The lack of state-of-the-art laboratory and research facilities in the country is also discouraging Filipino science experts from abroad to go back and contribute to research and the economy.

This was according to Philippine Council for Agriculture, Aquatic, Natural Resources Research and Development Jocelyn E. Eusebio.

Role in national development

Biotechnology, which includes GM technology, should be contributing to national development, Juanillo said.

“Biotechnology should have a significant impact on food production and security, in health and nutrition as well as in environment safety and protection. Our intention in the National Biotechnology Week is to make visible the role biotechnology plays in national discourse,” said Juanillo.

It should be beneficial to discuss issues on biotechnology and GM crops.

“We believe biotechnology is one big avenue for our scientists and advocates as well as innovators in the field to express the value and premium we should be putting on science,” said Juanillo.

Because of the lamentable state of science education in the Philippines, the serious problem is sometimes turned into a joke.

“I have this recurring joke that in a school of fisheries, they usually have only two students. Kaya mas marami pa ang sirena sa ABS CBN at GMA, hindi pa kasali ang siokoy. We’re becoming a country with questions on the simplistic state of education.”

Enrollment in Math and “thinking courses” (like Philosophy and Philippine Literature) is also dwindling.

“Our mathematicians are just 1.62 percent of our underground population. In our last academic year, we produced only 1,000 new mathematicians. We could no longer limit some more or put parameters to decisions on career pathways of our young students, said Juanillo.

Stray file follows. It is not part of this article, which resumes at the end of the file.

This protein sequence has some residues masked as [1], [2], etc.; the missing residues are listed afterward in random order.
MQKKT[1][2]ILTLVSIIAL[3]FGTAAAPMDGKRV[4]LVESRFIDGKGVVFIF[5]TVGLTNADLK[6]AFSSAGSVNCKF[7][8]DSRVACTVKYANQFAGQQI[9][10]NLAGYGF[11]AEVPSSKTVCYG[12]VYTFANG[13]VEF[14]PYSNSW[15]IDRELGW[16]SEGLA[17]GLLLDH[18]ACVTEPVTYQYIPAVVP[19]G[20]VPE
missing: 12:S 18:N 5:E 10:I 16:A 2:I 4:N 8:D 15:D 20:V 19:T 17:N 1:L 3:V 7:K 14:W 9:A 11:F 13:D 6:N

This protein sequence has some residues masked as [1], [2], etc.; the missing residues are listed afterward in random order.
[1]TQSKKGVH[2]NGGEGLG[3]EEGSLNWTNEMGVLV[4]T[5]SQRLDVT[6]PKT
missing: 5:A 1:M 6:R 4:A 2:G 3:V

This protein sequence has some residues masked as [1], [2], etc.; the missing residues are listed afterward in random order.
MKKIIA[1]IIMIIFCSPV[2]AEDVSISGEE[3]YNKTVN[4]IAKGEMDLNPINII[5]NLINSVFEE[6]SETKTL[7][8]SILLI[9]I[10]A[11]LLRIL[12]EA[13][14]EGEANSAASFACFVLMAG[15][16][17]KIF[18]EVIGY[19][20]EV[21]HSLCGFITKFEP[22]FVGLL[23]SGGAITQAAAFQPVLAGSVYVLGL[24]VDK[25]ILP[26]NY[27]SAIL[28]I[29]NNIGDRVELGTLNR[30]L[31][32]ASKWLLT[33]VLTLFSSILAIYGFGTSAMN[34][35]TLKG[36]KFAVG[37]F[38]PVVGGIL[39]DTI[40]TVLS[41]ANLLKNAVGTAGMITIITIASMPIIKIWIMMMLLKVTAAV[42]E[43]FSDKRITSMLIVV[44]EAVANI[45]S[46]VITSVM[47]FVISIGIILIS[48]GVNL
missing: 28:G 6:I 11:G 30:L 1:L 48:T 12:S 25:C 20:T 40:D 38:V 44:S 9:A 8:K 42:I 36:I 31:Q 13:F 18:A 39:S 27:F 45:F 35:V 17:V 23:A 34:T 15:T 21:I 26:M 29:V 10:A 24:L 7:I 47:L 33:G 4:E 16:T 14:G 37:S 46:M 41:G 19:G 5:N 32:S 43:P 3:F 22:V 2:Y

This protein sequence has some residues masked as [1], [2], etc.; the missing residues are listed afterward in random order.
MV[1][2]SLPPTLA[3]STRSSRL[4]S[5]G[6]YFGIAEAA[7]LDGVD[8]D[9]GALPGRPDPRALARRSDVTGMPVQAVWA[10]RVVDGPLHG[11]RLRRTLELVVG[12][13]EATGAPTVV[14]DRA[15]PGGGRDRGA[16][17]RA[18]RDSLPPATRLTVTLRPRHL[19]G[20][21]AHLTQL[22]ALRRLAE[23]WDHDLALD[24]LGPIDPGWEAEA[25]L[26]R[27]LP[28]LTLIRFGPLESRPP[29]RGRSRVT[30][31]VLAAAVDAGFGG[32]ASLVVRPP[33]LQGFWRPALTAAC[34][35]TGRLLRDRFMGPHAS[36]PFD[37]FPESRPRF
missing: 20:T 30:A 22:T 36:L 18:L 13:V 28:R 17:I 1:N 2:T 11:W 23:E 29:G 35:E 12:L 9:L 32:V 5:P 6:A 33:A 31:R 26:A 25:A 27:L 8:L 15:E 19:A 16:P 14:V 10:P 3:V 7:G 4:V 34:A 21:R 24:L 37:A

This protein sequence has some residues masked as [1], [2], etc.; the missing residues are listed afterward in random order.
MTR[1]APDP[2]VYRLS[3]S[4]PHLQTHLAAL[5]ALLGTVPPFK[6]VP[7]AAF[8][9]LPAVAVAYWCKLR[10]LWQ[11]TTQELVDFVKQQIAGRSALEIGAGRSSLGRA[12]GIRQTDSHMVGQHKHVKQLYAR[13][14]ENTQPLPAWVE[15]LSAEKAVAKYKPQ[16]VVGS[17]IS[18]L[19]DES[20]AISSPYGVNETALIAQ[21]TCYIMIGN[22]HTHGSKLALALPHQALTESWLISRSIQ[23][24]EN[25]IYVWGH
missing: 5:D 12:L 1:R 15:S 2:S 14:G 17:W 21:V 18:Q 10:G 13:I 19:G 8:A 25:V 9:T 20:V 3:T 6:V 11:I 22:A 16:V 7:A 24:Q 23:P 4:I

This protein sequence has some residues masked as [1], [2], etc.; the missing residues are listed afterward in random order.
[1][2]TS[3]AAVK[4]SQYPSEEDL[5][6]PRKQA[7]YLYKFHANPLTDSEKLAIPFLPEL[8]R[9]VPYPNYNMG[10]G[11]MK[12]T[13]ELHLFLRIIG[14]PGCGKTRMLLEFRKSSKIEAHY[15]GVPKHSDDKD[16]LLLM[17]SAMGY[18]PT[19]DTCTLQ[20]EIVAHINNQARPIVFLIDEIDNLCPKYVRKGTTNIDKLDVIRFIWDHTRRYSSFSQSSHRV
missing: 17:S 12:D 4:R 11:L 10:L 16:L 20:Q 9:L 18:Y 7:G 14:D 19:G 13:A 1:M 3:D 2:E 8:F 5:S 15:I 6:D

R&D focus

CHED’s thrust now is to encourage more youth to pursue courses on STEAM (Science, Technology, Engineering, Agri-fisheries, and Math).

Its focus on our research and development will be five sectors — food production and security, disaster preparedness or resiliency and disaster mitigation, smart analytics and engineering innovation, and translational health.

The health R&D will even more have sharp focus. This will be on “reducing maternal mortality, newborn and child health and nutrition, tuberculosis, malaria” which are unmet Millennium Development goals.

The other focus is on marine ecosystem because we’re 90 percent water and yet we don’t have marine scientists.”

Appeal to mass media

“Our appeal to mass media is we hope they will have wider space for really encouraging these areas of study that are very beautiful. They don’t have to be difficult disciplines,” Juanillo said.

“STEAM is a very good acronym, and it’s very metaphorical for growth.”

Unlike what some think, science experts are human.